JIM CRACE is a novelist taking his time. His output so far – 11 books – collectively marks him as a writer of consistently high achievement across a span of 26 years.
by Jim Crace
Picador, 273pp, £16.99
Regular critical acclaim has scarcely been matched by jackpot sales.
Crace bucks trends; he rarely repeats himself. He writes better in the first person, as was evident straight from his debut – seven short pieces of literary muscle-flexing adventure packed inside one slimmish volume, the myth-making Continent, in 1986.
Cleverly, he has avoided creating a singular place called Craceland to which reviewers may attach him. The title Continent now seems prophetic. His settings range from present to future, spanning continents of diversity, from the metropolitan risk portrayed in “Arcadia” to the heat of George Bush’s Texas in “All That Follows”. He has a penchant for lighting fires along the way, which he does in Harvest, both at the outset and in conclusion when his narrator, Walter Thirsk, turns his broad back on the smoky, deliberate devastation of his village, escaping the “ginger cats of flame”.
Thirsk is a wonderfully complex creation, self-examining, self-admonishing, telling far less about himself than you might suppose as he casts his astute, omnivorous eye across the tumble of rural life in the bird’s-nest village (never named), so completely rendered in all its babble, odour and topsy-turvy terrain as to draw you in within a handful of pages.
Above the village looms the manor house, where presides the benign Master Kent. A bucolic idyll seems in the offing: Thirsk, turning painterly, tells us, “The barn that survived the fire is full of harvesters, lying back on bales of hay … drinking ale from last year’s barley crop. Lanterns throw out such deep and busy shadows that my neighbours are … grotesques…There are parsley balls and stewed giblets. The hand-reared calf, rejected by its mother in the spring, and kept by Master Kent, has been slaughtered for its pain.”
Yet all those present are, it seems, “soiled with a smudge of shame”. In the village’s pillories stretch the pained bodies of two strangers thought responsible for the novel’s opening fire. Both have been shorn, as has the woman, Mistress Beldam, their accomplice, now skulking in the trees, causing stirrings in the loins of the village’s men, Thirsk included. “I have not sinned against the woman yet, except the sin of thinking it, of thinking that she might not want to sleep alone … “ he muses while hunting her unsuccessfully.
Will she be caught? Will Thirsk’s desire achieve consummation? Will the pilloried men receive mercy and be released? A ghostly suspense prevails.
Into the village’s travails comes Mr Quill, hired by the Master to chart the demesne in the name of progress, in the furtherance of a dream to replace the uncertainties of harvests dependent on weather with the prospect of a livelihood based on raising and shearing sheep, a dream, notes Thirsk, without ironic condescension, “which makes us rich and leisurely … sitting at our fires at home and weaving fortunes for ourselves from yarn.”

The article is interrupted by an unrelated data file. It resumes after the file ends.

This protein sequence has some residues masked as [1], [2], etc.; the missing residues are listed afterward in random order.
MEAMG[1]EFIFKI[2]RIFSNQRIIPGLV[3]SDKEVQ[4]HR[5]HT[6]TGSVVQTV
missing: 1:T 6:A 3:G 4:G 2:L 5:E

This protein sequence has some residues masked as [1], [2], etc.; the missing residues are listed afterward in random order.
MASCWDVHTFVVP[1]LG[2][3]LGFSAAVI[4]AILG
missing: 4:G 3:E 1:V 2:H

Imbuing “yarn” with its double meaning seems exemplary of Thirsk’s wit, which rounds the villagers and their relationships into a wryly affectionate portrait. Born elsewhere, he seeks their acceptance (though not belonging). Thus it is Quill, a fellow outsider, to whom Thirsk gravitates for close friendship, and for his bedroom needs he turns to Mistress Gosse, a snug and hammocky village widow.
The book is full of obvious themes – crime and punishment, identity and legacy, isolation and inclusion – none bigger though than societal change and adjustment, which makes this a novel of all too clear political parallels with today.
Its generic rurality makes of the village an old world Everyplace; its unspecified phase in history (the late 18th century seems to be congruent with the details of everyday life as Thirsk reveals them), frees the author to simply concentrate on layering the story’s drama from within.
Impressively, everything in the novel serves the narrative. There are times when Walter Thirsk’s turmoils appear more powerful than his description of them suggests. At times too the novel’s villain (who enters late to change the whole course of the village’s fate), seems over-purpled. But overall this very beautifully written novel gives pause for thought and unearths a quintessential England, never stereotyped, which is also deeply and humanly unique. And, until he writes an even better one, this, for me, is Crace’s most satisfying, and probably, best book.
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